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A perfect pitch for the perfect plate of pate

THE Hilton Shanghai has always taken its food and beverages seriously and now offers diners a chance to sample the ultimate in treats, a foie-gras dinner. Aubrey Buckingham savors the moment

For as long as this column has been written, the Hilton Shanghai has taken its food and beverages very seriously, and this policy continues to thrive under the current General Manager Guy Hutchinson.

While the steady hand of veteran French Executive Chef Emmanuel Souliere has ensured that flagship Italian restaurant Leonardo's has been one of the city's best kept secrets, it is the Jing'an District's various food promotions that have really grabbed local foodies' attention.

On Tuesday the luxury hotel will host French Michelin-starred chef Daniel Chambon for a foie-gras dinner.

The five-course menu, featuring the decadent goose liver from French company Rougie, will be cooked by the Lyon native and will be available for the rest of the month after his departure.

Most chefs plump for local foie gras as the delicacy depends greatly on it freshness.

Rougie, however, is known for its flash frozen production line which makes exporting French foie gras as easy as A,B,C.

The company is also committed to developing its activities locally, given the immense popularity of its product, and runs an organically certified farm in northern China, where it controls the breeding, fattening and the slaughter of its ducks.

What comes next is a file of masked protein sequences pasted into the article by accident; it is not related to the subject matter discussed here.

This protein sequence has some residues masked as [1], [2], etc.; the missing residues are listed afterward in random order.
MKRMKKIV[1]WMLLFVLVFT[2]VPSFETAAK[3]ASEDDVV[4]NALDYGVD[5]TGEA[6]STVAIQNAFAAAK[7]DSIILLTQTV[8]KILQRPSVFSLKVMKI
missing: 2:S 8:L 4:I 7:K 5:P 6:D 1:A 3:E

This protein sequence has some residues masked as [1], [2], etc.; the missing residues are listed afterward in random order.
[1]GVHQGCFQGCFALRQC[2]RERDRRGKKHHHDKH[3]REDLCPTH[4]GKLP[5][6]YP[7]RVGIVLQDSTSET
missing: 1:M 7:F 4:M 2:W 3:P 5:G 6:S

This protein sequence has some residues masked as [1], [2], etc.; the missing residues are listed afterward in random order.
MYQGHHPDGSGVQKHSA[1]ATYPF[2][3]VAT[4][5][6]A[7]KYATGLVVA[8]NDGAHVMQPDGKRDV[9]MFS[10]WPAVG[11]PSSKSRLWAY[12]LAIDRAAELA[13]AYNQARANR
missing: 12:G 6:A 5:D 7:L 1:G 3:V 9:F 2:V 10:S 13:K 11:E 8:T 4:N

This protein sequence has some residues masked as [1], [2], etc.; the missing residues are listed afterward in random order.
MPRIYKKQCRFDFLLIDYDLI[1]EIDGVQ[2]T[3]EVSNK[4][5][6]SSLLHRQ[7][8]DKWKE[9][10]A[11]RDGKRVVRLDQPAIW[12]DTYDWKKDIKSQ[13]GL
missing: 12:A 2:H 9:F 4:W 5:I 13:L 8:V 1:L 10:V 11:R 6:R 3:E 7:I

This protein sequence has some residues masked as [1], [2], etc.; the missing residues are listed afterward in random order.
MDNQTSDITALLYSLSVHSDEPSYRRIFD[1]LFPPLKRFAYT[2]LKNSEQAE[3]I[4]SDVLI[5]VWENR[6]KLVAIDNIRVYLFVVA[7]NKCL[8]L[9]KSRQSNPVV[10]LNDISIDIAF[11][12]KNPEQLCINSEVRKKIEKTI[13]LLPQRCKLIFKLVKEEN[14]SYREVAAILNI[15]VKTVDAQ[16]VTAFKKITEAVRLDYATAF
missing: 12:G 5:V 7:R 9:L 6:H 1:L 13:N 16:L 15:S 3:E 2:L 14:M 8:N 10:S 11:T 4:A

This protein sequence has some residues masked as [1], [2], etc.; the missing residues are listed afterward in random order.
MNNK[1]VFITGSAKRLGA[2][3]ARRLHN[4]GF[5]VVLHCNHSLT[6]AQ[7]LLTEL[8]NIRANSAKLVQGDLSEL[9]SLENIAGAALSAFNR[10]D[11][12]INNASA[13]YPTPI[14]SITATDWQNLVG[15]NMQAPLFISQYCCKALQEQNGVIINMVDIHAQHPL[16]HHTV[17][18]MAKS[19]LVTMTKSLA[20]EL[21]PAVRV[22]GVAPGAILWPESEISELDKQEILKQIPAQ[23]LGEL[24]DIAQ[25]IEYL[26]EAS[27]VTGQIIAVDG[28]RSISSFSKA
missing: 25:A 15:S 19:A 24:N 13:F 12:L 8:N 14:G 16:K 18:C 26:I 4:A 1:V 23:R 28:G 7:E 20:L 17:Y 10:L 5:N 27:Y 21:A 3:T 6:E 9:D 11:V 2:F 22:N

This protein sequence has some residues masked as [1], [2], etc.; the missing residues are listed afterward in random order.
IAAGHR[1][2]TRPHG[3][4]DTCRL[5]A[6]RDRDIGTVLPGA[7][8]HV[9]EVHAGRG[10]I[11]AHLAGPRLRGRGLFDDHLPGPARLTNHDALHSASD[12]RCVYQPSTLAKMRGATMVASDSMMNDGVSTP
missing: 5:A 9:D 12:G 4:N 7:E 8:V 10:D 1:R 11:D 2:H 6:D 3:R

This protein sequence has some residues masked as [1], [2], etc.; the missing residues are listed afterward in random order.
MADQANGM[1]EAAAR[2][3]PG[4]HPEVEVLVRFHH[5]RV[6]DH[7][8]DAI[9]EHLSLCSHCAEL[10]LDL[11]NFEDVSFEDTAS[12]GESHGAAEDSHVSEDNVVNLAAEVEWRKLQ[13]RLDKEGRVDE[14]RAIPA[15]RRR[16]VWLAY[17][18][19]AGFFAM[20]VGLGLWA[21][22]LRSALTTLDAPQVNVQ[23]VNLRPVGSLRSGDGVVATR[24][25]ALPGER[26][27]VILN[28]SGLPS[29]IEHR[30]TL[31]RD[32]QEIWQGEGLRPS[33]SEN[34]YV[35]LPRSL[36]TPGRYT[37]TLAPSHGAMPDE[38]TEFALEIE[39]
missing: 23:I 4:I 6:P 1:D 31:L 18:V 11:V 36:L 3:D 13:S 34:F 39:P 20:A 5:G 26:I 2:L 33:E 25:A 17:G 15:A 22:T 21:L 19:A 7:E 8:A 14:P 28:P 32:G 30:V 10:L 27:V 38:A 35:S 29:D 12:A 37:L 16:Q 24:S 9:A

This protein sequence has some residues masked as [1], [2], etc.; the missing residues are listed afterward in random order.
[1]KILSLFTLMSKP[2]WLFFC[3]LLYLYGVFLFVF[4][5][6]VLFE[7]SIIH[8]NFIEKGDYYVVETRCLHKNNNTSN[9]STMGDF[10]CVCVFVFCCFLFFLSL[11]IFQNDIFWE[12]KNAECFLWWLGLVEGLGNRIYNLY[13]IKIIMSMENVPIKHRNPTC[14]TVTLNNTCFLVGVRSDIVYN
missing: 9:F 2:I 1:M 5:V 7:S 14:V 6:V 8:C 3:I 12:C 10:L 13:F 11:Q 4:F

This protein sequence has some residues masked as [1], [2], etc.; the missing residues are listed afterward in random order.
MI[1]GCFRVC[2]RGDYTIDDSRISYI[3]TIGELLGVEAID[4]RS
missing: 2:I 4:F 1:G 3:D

There are some, however, who frown upon the practice of force feeding ducks and geese.

This is said to be the best way to fatten the livers of the birds, producing that rich, creamy taste and texture that gourmands around the world have come to love.

Given the prevalence of foie gras on local menus, it would seem that such objections are far removed from this city.

The meal begins with foie gras ravioli in truffle chicken broth and diced duck liver. Next, the ubiquitous pan-fried foie gras with apple chutney is given a twist with a lime and port wine sauce.

This is followed by a local touch - sea scallops and prawns with vegetables and local (Yunnan Province) truffles.

Duck breast and foie gras are natural bedfellows, and no French meal would be complete without it.

The meal will then be summed up nicely with a bourbon vanilla creme brulee with raspberry and lemon basil sorbet.

The promotion costs 488 yuan (US$71) plus 15 percent tax, and can be paired with wines from ASC Fine Wines for an extra 188 yuan.

Another dining celebration on the horizon is the South Korean food promotion from February 23 to March 1. Chefs Jun Yeol Kim and Jong Soo will impress diners with an elegant take on their native fare.

The chefs, from the Hilton Millennium Seoul, South Korea, are eager to prove that Korean cuisine transcends the ubiquitous kimchi. Both are seasoned travelers and can best be described as ambassadors for South Korean food.

The fair, at Atrium Cafe, will feature such delights as sea snail salad marinated with tangy, spicy sauce, beef ribs, and seafood bean curd soup.

Lunch during the promotion costs 178 yuan and dinner is 278 yuan. The dishes will also be part of the Sunday brunch, and this costs 288 yuan with a free flow of soft drinks, 328 yuan for soft drinks and a glass of champagne, and 398 yuan for free flowing champagne and soft drinks.

Address: 250 Huashan Rd

Tel: 6248-7777


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